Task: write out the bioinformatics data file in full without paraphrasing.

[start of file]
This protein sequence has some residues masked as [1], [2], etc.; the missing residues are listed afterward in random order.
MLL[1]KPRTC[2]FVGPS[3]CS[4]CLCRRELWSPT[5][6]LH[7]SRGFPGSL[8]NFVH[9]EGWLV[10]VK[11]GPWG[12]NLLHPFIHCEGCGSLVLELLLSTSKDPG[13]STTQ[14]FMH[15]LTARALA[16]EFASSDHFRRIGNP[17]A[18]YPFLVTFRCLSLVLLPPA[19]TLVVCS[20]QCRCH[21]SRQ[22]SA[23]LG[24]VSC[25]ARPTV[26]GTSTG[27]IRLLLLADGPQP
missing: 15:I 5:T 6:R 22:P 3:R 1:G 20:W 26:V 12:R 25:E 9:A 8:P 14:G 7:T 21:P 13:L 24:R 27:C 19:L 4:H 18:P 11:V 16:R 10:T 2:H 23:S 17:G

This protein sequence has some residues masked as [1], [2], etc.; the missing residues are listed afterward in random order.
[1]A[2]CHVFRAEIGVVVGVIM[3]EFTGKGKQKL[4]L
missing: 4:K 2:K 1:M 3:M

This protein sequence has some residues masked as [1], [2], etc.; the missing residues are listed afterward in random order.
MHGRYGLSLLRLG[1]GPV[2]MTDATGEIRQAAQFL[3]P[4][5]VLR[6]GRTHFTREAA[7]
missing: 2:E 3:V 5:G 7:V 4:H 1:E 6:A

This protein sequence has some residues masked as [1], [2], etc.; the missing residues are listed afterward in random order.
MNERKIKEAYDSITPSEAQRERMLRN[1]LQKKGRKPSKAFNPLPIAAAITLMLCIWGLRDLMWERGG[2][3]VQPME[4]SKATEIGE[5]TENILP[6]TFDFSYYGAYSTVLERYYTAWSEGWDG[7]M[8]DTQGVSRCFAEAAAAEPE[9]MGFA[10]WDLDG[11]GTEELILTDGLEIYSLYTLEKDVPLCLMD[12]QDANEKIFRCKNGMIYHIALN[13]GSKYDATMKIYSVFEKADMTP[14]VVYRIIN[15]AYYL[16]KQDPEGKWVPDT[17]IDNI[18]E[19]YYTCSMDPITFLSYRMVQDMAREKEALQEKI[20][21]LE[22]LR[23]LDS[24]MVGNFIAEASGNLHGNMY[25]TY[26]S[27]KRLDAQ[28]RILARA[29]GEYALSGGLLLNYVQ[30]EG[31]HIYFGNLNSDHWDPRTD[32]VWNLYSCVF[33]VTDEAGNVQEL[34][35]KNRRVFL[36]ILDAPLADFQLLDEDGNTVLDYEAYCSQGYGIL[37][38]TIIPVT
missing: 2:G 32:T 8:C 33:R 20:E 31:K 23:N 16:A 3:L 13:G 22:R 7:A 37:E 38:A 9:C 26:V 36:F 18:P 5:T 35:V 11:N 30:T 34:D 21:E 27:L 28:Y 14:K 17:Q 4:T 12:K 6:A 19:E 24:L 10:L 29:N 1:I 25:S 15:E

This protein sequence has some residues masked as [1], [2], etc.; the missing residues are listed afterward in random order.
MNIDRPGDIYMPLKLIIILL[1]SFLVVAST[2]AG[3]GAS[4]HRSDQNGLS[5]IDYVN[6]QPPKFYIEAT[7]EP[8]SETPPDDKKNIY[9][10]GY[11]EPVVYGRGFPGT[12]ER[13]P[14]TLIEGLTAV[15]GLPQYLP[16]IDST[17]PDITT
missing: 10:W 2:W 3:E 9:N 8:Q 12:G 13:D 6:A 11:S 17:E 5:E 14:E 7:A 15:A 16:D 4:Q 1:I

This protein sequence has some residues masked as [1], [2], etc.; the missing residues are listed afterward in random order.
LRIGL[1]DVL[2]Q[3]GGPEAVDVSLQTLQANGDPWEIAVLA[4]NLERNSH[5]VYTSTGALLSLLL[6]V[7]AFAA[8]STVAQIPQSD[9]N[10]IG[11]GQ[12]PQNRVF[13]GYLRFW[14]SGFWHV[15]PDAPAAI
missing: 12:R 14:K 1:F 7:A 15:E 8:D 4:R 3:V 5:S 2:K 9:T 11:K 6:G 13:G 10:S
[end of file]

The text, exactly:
This protein sequence has some residues masked as [1], [2], etc.; the missing residues are listed afterward in random order.
MLL[1]KPRTC[2]FVGPS[3]CS[4]CLCRRELWSPT[5][6]LH[7]SRGFPGSL[8]NFVH[9]EGWLV[10]VK[11]GPWG[12]NLLHPFIHCEGCGSLVLELLLSTSKDPG[13]STTQ[14]FMH[15]LTARALA[16]EFASSDHFRRIGNP[17]A[18]YPFLVTFRCLSLVLLPPA[19]TLVVCS[20]QCRCH[21]SRQ[22]SA[23]LG[24]VSC[25]ARPTV[26]GTSTG[27]IRLLLLADGPQP
missing: 15:I 5:T 6:R 22:P 3:R 1:G 20:W 26:V 12:R 25:E 9:A 8:P 14:G 7:T 21:P 13:L 24:R 27:C 19:L 4:H 18:P 11:V 16:R 10:T 2:H 23:S 17:G

This protein sequence has some residues masked as [1], [2], etc.; the missing residues are listed afterward in random order.
[1]A[2]CHVFRAEIGVVVGVIM[3]EFTGKGKQKL[4]L
missing: 4:K 2:K 1:M 3:M

This protein sequence has some residues masked as [1], [2], etc.; the missing residues are listed afterward in random order.
MHGRYGLSLLRLG[1]GPV[2]MTDATGEIRQAAQFL[3]P[4][5]VLR[6]GRTHFTREAA[7]
missing: 2:E 3:V 5:G 7:V 4:H 1:E 6:A

This protein sequence has some residues masked as [1], [2], etc.; the missing residues are listed afterward in random order.
MNERKIKEAYDSITPSEAQRERMLRN[1]LQKKGRKPSKAFNPLPIAAAITLMLCIWGLRDLMWERGG[2][3]VQPME[4]SKATEIGE[5]TENILP[6]TFDFSYYGAYSTVLERYYTAWSEGWDG[7]M[8]DTQGVSRCFAEAAAAEPE[9]MGFA[10]WDLDG[11]GTEELILTDGLEIYSLYTLEKDVPLCLMD[12]QDANEKIFRCKNGMIYHIALN[13]GSKYDATMKIYSVFEKADMTP[14]VVYRIIN[15]AYYL[16]KQDPEGKWVPDT[17]IDNI[18]E[19]YYTCSMDPITFLSYRMVQDMAREKEALQEKI[20][21]LE[22]LR[23]LDS[24]MVGNFIAEASGNLHGNMY[25]TY[26]S[27]KRLDAQ[28]RILARA[29]GEYALSGGLLLNYVQ[30]EG[31]HIYFGNLNSDHWDPRTD[32]VWNLYSCVF[33]VTDEAGNVQEL[34][35]KNRRVFL[36]ILDAPLADFQLLDEDGNTVLDYEAYCSQGYGIL[37][38]TIIPVT
missing: 2:G 32:T 8:C 33:R 20:E 31:K 23:N 16:A 3:L 13:G 22:R 7:A 37:E 38:A 9:C 26:V 36:F 18:P 5:T 35:V 11:N 30:T 34:D 21:E 27:L 28:Y 14:K 17:Q 4:T 12:K 6:A 19:E 24:L 10:L 29:N 1:I 25:S 15:E

This protein sequence has some residues masked as [1], [2], etc.; the missing residues are listed afterward in random order.
MNIDRPGDIYMPLKLIIILL[1]SFLVVAST[2]AG[3]GAS[4]HRSDQNGLS[5]IDYVN[6]QPPKFYIEAT[7]EP[8]SETPPDDKKNIY[9][10]GY[11]EPVVYGRGFPGT[12]ER[13]P[14]TLIEGLTAV[15]GLPQYLP[16]IDST[17]PDITT
missing: 10:W 2:W 3:E 9:N 8:Q 12:G 13:D 6:A 11:S 17:E 5:E 14:E 7:A 15:A 16:D 4:Q 1:I

This protein sequence has some residues masked as [1], [2], etc.; the missing residues are listed afterward in random order.
LRIGL[1]DVL[2]Q[3]GGPEAVDVSLQTLQANGDPWEIAVLA[4]NLERNSH[5]VYTSTGALLSLLL[6]V[7]AFAA[8]STVAQIPQSD[9]N[10]IG[11]GQ[12]PQNRVF[13]GYLRFW[14]SGFWHV[15]PDAPAAI
missing: 12:R 14:K 1:F 7:A 15:E 8:D 4:R 3:V 5:S 2:K 9:T 11:K 6:G 13:G 10:S